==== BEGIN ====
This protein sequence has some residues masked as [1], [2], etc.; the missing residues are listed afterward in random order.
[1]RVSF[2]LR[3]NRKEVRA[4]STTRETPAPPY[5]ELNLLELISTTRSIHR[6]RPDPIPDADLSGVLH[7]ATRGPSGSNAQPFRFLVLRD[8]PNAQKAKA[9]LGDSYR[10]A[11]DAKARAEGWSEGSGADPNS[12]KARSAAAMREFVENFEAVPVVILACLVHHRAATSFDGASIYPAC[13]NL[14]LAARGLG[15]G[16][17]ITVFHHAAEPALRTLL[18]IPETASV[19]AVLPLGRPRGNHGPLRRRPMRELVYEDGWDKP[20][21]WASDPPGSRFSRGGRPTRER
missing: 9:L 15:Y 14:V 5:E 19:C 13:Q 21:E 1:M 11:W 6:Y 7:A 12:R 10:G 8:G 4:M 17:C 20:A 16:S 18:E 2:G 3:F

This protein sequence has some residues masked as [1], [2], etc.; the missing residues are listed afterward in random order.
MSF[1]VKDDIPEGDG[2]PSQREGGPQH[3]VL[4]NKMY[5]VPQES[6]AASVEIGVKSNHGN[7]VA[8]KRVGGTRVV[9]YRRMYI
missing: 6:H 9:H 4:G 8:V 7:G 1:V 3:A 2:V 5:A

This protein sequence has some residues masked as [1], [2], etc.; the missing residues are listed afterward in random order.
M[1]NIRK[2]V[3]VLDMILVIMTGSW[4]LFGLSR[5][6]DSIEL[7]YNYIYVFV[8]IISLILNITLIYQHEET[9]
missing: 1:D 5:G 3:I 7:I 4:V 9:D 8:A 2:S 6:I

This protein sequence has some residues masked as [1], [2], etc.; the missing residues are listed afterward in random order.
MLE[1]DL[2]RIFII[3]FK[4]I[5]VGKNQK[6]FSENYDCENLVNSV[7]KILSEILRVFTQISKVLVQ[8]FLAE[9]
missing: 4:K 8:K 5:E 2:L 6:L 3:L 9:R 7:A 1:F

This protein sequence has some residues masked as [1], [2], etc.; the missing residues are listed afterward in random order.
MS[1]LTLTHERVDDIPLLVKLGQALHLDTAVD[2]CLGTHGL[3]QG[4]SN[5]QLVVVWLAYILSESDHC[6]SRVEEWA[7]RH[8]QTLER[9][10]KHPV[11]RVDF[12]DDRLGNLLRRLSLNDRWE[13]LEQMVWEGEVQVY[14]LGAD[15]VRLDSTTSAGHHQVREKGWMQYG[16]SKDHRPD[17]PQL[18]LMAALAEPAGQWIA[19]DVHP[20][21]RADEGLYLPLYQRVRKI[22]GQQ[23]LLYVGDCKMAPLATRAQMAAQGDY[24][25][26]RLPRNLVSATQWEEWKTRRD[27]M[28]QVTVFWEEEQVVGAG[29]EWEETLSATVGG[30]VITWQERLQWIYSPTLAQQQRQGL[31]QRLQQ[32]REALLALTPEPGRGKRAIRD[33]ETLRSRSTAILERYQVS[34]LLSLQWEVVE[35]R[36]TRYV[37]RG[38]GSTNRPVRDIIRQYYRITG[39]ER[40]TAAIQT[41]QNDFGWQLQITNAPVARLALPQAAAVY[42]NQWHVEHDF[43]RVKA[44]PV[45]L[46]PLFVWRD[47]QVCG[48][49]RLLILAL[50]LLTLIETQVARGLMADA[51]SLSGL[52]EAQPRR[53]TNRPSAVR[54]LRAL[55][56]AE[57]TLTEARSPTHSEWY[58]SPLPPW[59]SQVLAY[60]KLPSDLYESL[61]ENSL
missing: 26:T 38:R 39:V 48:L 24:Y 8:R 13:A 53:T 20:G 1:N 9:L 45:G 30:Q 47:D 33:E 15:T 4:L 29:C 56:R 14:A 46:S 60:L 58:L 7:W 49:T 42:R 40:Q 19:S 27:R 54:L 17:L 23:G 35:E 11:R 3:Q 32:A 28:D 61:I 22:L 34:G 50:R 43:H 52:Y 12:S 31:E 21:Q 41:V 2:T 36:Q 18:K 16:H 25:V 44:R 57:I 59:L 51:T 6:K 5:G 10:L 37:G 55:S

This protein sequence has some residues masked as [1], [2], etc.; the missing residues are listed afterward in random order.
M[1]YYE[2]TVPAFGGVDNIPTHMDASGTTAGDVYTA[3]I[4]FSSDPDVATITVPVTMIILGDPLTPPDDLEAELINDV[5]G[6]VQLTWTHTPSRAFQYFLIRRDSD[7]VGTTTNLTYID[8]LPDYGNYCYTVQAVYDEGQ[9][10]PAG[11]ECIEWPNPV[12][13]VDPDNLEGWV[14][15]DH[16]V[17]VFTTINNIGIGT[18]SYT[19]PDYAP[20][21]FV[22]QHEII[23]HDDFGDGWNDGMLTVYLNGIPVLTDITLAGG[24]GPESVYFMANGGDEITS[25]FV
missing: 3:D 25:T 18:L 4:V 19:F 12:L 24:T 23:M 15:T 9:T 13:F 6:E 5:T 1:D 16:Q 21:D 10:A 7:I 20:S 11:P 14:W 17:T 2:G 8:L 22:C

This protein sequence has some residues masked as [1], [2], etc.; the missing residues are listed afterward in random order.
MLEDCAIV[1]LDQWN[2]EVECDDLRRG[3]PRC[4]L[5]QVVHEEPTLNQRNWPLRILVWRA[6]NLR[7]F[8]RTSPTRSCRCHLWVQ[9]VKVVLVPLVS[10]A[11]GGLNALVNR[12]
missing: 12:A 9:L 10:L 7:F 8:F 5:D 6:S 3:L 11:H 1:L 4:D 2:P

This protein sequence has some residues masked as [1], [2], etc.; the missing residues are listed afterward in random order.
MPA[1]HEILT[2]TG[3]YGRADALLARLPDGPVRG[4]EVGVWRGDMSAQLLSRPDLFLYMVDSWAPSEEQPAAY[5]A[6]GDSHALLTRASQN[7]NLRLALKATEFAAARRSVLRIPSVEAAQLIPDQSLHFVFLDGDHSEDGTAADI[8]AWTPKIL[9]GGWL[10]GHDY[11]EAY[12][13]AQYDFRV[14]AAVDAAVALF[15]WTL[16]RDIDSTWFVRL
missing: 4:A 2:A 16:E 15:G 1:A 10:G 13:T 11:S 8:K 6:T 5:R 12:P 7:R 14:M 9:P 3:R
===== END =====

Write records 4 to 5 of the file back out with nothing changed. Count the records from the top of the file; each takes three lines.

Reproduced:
This protein sequence has some residues masked as [1], [2], etc.; the missing residues are listed afterward in random order.
MLE[1]DL[2]RIFII[3]FK[4]I[5]VGKNQK[6]FSENYDCENLVNSV[7]KILSEILRVFTQISKVLVQ[8]FLAE[9]
missing: 4:K 8:K 5:E 2:L 6:L 3:L 9:R 7:A 1:F

This protein sequence has some residues masked as [1], [2], etc.; the missing residues are listed afterward in random order.
MS[1]LTLTHERVDDIPLLVKLGQALHLDTAVD[2]CLGTHGL[3]QG[4]SN[5]QLVVVWLAYILSESDHC[6]SRVEEWA[7]RH[8]QTLER[9][10]KHPV[11]RVDF[12]DDRLGNLLRRLSLNDRWE[13]LEQMVWEGEVQVY[14]LGAD[15]VRLDSTTSAGHHQVREKGWMQYG[16]SKDHRPD[17]PQL[18]LMAALAEPAGQWIA[19]DVHP[20][21]RADEGLYLPLYQRVRKI[22]GQQ[23]LLYVGDCKMAPLATRAQMAAQGDY[24][25][26]RLPRNLVSATQWEEWKTRRD[27]M[28]QVTVFWEEEQVVGAG[29]EWEETLSATVGG[30]VITWQERLQWIYSPTLAQQQRQGL[31]QRLQQ[32]REALLALTPEPGRGKRAIRD[33]ETLRSRSTAILERYQVS[34]LLSLQWEVVE[35]R[36]TRYV[37]RG[38]GSTNRPVRDIIRQYYRITG[39]ER[40]TAAIQT[41]QNDFGWQLQITNAPVARLALPQAAAVY[42]NQWHVEHDF[43]RVKA[44]PV[45]L[46]PLFVWRD[47]QVCG[48][49]RLLILAL[50]LLTLIETQVARGLMADA[51]SLSGL[52]EAQPRR[53]TNRPSAVR[54]LRAL[55][56]AE[57]TLTEARSPTHSEWY[58]SPLPPW[59]SQVLAY[60]KLPSDLYESL[61]ENSL
missing: 26:T 38:R 39:V 48:L 24:Y 8:R 13:A 53:T 20:G 1:N 9:L 45:G 30:Q 47:D 33:E 15:T 4:L 29:C 56:R 14:A 46:S 60:L 58:L 7:W 49:T 42:R 40:Q 19:S 27:R 54:L 17:L 23:G 35:E 11:R 3:Q 32:A 28:D 61:I 22:L 34:G 50:R 43:H 52:Y 12:S 31:E 21:Q 41:V 2:T 36:Q 18:K 16:H 25:V 44:R 57:I 59:L 51:T 6:K 5:G 10:L 37:G 55:S